January 23, 2008

Breaking your fast, gently

I think this question comes up a lot for people: What is a healthy breakfast? A recent message string on yelp.com answered this question with suggestions like yogurt smoothies, berries with maple syrup, and skim lattes.

Well, anything is better that Frosted Flakes.

But after a night of no food, it's best to break your fast without shocking your system. That makes sense, right? So, sugar? That's extreme to introduce to your system first thing in the morning. Caffeine? Same thing. You may think your little Yoplait yogurt is a good idea but check out how much sugar is in that container, not to mention chemicals. You'd be better off eating nothing. That's true you know – eating sugar is worse than eating nothing. If you are ever stranded on an island with a 10 lb. bag of sugar, remember this.

For breakfast, do what the Chinese (or is it Japanese?) have been doing for centuries: eat rice. Remember, brown rice. Cook it the night before, then let soak in more water, and cook again in the morning, you'll get a real nice soft porridge. Add tamari, sesame seeds, anything you like. Miso soup is also traditional morning food – almost like a warm drink you'd have with your meal.

Not into rice and miso? Get some whole oat groats or steel cut oats. Steel cut are minimally processed and cook much faster. Whole oat groats are for the hardcore among us. Adding some amaranth is a tasty variation. Sprinkle on top: toasted wheat germ, ground flax seeds, nuts, raisins, chopped fruit, or cinnamon.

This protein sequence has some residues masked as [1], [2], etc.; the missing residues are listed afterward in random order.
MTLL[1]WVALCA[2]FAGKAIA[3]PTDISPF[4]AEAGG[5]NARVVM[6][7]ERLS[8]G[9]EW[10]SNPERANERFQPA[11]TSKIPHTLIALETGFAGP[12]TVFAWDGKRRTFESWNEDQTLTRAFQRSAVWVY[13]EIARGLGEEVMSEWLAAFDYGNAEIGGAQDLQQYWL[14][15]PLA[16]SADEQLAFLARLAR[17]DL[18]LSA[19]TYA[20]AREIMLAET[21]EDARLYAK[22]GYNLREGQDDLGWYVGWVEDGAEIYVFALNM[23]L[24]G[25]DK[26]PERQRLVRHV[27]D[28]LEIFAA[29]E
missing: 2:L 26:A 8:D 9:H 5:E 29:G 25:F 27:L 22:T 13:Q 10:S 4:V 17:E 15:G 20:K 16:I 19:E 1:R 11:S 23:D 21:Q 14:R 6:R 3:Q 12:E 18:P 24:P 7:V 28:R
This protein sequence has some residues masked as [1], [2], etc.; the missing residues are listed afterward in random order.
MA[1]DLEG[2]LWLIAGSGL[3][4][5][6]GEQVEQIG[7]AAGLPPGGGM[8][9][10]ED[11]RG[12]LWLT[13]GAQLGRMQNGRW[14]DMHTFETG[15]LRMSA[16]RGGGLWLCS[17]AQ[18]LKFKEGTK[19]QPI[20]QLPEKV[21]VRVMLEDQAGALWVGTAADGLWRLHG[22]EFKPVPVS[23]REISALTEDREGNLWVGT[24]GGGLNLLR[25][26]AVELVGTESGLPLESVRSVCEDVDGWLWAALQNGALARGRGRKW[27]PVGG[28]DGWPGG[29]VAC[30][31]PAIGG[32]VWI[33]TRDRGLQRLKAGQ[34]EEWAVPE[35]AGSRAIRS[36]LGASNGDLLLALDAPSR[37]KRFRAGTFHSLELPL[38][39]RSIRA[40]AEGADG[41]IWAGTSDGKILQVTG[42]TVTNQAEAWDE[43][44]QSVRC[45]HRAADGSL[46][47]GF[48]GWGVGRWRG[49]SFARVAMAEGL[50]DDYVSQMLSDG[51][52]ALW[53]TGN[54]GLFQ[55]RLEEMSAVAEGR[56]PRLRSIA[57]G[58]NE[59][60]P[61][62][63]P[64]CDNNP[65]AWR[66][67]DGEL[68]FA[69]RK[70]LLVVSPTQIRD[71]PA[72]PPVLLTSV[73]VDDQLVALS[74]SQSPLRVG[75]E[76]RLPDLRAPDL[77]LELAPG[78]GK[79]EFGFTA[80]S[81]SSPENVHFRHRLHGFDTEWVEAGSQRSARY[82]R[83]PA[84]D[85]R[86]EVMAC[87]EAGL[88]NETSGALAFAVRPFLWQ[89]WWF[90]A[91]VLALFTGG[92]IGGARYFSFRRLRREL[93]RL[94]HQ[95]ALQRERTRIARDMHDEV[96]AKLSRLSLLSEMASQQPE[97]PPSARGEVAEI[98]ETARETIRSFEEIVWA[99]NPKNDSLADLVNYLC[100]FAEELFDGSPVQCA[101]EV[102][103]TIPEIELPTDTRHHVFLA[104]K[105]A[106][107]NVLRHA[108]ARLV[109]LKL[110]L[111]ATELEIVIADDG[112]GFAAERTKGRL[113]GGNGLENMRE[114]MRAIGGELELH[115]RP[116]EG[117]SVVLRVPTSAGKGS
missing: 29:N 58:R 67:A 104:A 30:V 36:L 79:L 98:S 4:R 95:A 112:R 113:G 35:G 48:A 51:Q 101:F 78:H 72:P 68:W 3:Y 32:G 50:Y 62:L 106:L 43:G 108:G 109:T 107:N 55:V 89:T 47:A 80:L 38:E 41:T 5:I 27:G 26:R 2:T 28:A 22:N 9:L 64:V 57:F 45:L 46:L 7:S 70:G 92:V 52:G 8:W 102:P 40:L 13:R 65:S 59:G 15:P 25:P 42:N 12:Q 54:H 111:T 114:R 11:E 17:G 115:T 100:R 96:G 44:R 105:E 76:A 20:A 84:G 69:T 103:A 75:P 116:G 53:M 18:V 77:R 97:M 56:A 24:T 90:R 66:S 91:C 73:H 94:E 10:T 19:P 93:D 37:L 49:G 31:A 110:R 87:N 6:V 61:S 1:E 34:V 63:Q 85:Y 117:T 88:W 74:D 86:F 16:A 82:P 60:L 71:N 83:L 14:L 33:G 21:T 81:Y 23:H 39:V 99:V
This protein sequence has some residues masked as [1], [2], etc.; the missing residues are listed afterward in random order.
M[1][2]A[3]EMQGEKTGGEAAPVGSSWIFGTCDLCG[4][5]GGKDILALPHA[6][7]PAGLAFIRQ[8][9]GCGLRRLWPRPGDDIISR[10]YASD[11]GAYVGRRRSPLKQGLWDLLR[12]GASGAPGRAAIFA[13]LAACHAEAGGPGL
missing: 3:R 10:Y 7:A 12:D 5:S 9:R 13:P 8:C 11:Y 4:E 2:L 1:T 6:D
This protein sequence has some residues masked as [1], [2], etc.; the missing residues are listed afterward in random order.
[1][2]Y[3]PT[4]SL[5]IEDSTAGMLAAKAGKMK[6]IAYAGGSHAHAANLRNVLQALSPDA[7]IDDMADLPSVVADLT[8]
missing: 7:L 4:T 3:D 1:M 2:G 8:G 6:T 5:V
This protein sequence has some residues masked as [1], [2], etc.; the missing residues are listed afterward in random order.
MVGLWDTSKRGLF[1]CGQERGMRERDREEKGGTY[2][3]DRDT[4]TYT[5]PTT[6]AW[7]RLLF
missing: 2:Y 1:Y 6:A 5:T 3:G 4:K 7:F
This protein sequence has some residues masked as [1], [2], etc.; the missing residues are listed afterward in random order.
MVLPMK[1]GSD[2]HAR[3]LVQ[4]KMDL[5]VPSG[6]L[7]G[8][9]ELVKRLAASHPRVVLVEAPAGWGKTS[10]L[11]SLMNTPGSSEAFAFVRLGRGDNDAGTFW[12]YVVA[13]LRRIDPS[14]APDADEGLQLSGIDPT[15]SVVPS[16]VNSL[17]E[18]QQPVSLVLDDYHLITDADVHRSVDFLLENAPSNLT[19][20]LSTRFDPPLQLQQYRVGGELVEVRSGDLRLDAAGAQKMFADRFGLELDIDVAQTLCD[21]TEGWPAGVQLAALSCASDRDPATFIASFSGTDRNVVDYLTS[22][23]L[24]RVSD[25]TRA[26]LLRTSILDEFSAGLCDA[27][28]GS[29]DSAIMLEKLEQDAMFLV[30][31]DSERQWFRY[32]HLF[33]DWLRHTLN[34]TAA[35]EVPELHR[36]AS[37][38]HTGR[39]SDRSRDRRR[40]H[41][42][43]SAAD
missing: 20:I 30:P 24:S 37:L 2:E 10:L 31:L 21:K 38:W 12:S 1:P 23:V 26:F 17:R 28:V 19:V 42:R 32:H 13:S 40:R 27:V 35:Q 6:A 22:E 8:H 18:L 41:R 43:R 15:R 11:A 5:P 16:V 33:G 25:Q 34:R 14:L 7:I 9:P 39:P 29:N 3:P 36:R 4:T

The truth is I don't have time for this 'cooking' crap on weekday mornings! If you are like me, find a boxed cereal that has zero sugar and whole grains. Two to try are Uncle Sam's and Ezekial sprouted grain cereal. Eat with unsweetened soymilk made with no genetically modified soy. (Eden brand, for one)

Coffee is a trap for more sugar and dairy in your diet. Plus that caffeine jolt is not a nice way to say good morning to your body. Go for green tea (which has a little caffeine) or herbal instead.

Your office's Friday morning bagels are worth resisting. Promise.


zandria said...

Great point about breakfast! I used to eat oatmeal for the longest time, but now I lean more toward high-protein and high-fiber cereals.

I found your blog through BlogHer!

Laura said...

Popped over from 101Cookbooks. Good points all around. I'm starting school in just over a week (my first teaching job -- eek!), and I'm the sort of person who wakes up just ravenous, so I guess I'm facing some very early mornings!

But regarding steel cut oats -- I'm impatient in the mornings, so I figured out how to cook them in about 5 minutes total. Start at night -- bring oats, water and salt to a rapid boil over high heat, uncovered. Turn off burner, cover tightly and let sit overnight. In the morning, uncover, stir, and bring to a rapid boil over high heat again. Done!